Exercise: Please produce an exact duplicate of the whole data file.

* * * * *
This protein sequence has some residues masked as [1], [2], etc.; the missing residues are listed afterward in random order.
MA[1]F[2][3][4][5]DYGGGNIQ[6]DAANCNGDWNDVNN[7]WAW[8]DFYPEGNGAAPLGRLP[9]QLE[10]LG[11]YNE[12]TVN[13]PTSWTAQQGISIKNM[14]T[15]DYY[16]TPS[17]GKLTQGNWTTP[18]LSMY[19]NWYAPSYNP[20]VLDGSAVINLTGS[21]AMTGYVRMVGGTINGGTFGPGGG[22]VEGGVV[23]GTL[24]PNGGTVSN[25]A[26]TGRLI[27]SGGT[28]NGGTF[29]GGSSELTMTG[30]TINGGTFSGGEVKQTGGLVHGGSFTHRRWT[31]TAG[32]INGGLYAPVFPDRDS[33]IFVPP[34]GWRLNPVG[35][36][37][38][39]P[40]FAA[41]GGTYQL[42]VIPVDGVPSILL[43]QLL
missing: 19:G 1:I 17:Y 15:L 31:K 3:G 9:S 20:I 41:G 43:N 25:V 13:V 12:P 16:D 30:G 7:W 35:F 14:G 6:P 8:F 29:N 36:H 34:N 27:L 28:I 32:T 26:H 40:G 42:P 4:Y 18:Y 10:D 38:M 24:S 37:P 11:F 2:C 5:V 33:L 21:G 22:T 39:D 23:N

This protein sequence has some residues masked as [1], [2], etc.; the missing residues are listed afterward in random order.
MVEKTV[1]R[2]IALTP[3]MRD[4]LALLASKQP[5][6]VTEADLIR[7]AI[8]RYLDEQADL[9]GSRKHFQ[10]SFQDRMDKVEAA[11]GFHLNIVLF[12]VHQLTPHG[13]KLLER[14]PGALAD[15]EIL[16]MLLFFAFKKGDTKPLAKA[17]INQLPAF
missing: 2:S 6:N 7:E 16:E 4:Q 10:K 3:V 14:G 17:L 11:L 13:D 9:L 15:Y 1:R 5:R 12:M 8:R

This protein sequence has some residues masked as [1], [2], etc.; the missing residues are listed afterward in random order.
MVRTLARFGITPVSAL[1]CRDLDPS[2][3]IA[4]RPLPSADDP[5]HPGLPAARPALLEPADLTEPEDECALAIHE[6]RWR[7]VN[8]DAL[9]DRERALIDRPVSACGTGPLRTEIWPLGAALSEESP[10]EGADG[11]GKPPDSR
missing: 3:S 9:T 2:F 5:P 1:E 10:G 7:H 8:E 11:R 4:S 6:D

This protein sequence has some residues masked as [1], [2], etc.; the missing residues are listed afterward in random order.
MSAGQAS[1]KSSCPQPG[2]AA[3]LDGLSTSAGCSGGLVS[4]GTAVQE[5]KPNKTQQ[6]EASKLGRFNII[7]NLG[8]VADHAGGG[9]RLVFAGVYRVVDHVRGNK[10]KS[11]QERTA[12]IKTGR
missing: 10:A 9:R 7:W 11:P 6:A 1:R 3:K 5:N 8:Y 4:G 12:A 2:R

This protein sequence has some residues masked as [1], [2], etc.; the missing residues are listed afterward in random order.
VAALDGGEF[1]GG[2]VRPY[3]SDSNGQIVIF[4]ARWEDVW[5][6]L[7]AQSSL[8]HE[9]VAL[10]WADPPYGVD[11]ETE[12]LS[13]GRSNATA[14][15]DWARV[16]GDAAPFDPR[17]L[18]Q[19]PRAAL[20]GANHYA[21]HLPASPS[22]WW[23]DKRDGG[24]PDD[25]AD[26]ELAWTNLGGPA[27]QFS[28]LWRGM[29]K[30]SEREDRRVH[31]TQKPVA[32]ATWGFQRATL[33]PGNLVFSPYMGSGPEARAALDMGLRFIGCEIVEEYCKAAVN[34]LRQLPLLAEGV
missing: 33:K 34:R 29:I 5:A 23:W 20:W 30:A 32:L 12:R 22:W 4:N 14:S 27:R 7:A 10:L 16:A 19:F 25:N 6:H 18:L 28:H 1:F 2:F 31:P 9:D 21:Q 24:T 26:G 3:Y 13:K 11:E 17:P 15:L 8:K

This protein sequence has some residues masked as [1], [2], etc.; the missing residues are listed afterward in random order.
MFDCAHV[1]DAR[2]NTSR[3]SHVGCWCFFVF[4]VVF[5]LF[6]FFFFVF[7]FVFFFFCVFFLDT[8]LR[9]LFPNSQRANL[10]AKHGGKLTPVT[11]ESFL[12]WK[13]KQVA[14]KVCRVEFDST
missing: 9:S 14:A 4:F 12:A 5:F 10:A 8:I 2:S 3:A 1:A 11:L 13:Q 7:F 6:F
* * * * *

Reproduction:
This protein sequence has some residues masked as [1], [2], etc.; the missing residues are listed afterward in random order.
MA[1]F[2][3][4][5]DYGGGNIQ[6]DAANCNGDWNDVNN[7]WAW[8]DFYPEGNGAAPLGRLP[9]QLE[10]LG[11]YNE[12]TVN[13]PTSWTAQQGISIKNM[14]T[15]DYY[16]TPS[17]GKLTQGNWTTP[18]LSMY[19]NWYAPSYNP[20]VLDGSAVINLTGS[21]AMTGYVRMVGGTINGGTFGPGGG[22]VEGGVV[23]GTL[24]PNGGTVSN[25]A[26]TGRLI[27]SGGT[28]NGGTF[29]GGSSELTMTG[30]TINGGTFSGGEVKQTGGLVHGGSFTHRRWT[31]TAG[32]INGGLYAPVFPDRDS[33]IFVPP[34]GWRLNPVG[35][36][37][38][39]P[40]FAA[41]GGTYQL[42]VIPVDGVPSILL[43]QLL
missing: 19:G 1:I 17:Y 15:L 31:K 3:G 9:S 20:I 41:G 43:N 25:V 13:V 12:P 16:D 30:G 7:W 35:F 14:G 6:P 8:F 29:N 36:H 34:N 27:L 28:I 32:T 26:H 40:G 42:P 4:Y 18:Y 10:D 38:M 24:S 37:P 11:F 2:C 5:V 33:L 21:G 22:T 39:D 23:N

This protein sequence has some residues masked as [1], [2], etc.; the missing residues are listed afterward in random order.
MVEKTV[1]R[2]IALTP[3]MRD[4]LALLASKQP[5][6]VTEADLIR[7]AI[8]RYLDEQADL[9]GSRKHFQ[10]SFQDRMDKVEAA[11]GFHLNIVLF[12]VHQLTPHG[13]KLLER[14]PGALAD[15]EIL[16]MLLFFAFKKGDTKPLAKA[17]INQLPAF
missing: 2:S 6:N 7:E 16:E 4:Q 10:K 3:V 14:G 17:L 11:L 13:D 9:L 15:Y 1:R 5:R 12:M 8:R

This protein sequence has some residues masked as [1], [2], etc.; the missing residues are listed afterward in random order.
MVRTLARFGITPVSAL[1]CRDLDPS[2][3]IA[4]RPLPSADDP[5]HPGLPAARPALLEPADLTEPEDECALAIHE[6]RWR[7]VN[8]DAL[9]DRERALIDRPVSACGTGPLRTEIWPLGAALSEESP[10]EGADG[11]GKPPDSR
missing: 3:S 9:T 2:F 5:P 1:E 10:G 7:H 8:E 11:R 4:S 6:D

This protein sequence has some residues masked as [1], [2], etc.; the missing residues are listed afterward in random order.
MSAGQAS[1]KSSCPQPG[2]AA[3]LDGLSTSAGCSGGLVS[4]GTAVQE[5]KPNKTQQ[6]EASKLGRFNII[7]NLG[8]VADHAGGG[9]RLVFAGVYRVVDHVRGNK[10]KS[11]QERTA[12]IKTGR
missing: 10:A 9:R 7:W 11:P 6:A 1:R 3:K 5:N 8:Y 4:G 12:A 2:R

This protein sequence has some residues masked as [1], [2], etc.; the missing residues are listed afterward in random order.
VAALDGGEF[1]GG[2]VRPY[3]SDSNGQIVIF[4]ARWEDVW[5][6]L[7]AQSSL[8]HE[9]VAL[10]WADPPYGVD[11]ETE[12]LS[13]GRSNATA[14][15]DWARV[16]GDAAPFDPR[17]L[18]Q[19]PRAAL[20]GANHYA[21]HLPASPS[22]WW[23]DKRDGG[24]PDD[25]AD[26]ELAWTNLGGPA[27]QFS[28]LWRGM[29]K[30]SEREDRRVH[31]TQKPVA[32]ATWGFQRATL[33]PGNLVFSPYMGSGPEARAALDMGLRFIGCEIVEEYCKAAVN[34]LRQLPLLAEGV
missing: 33:K 34:R 29:I 5:A 23:W 20:W 30:A 32:L 12:R 22:W 4:N 14:S 27:R 7:A 10:L 16:A 19:F 25:N 6:H 18:L 28:H 1:F 2:F 31:P 9:D 21:Q 24:T 26:G 3:Y 13:K 11:E 17:P 15:L 8:K

This protein sequence has some residues masked as [1], [2], etc.; the missing residues are listed afterward in random order.
MFDCAHV[1]DAR[2]NTSR[3]SHVGCWCFFVF[4]VVF[5]LF[6]FFFFVF[7]FVFFFFCVFFLDT[8]LR[9]LFPNSQRANL[10]AKHGGKLTPVT[11]ESFL[12]WK[13]KQVA[14]KVCRVEFDST
missing: 9:S 14:A 4:F 12:A 5:F 10:A 8:I 2:S 3:A 1:A 11:L 13:Q 7:F 6:F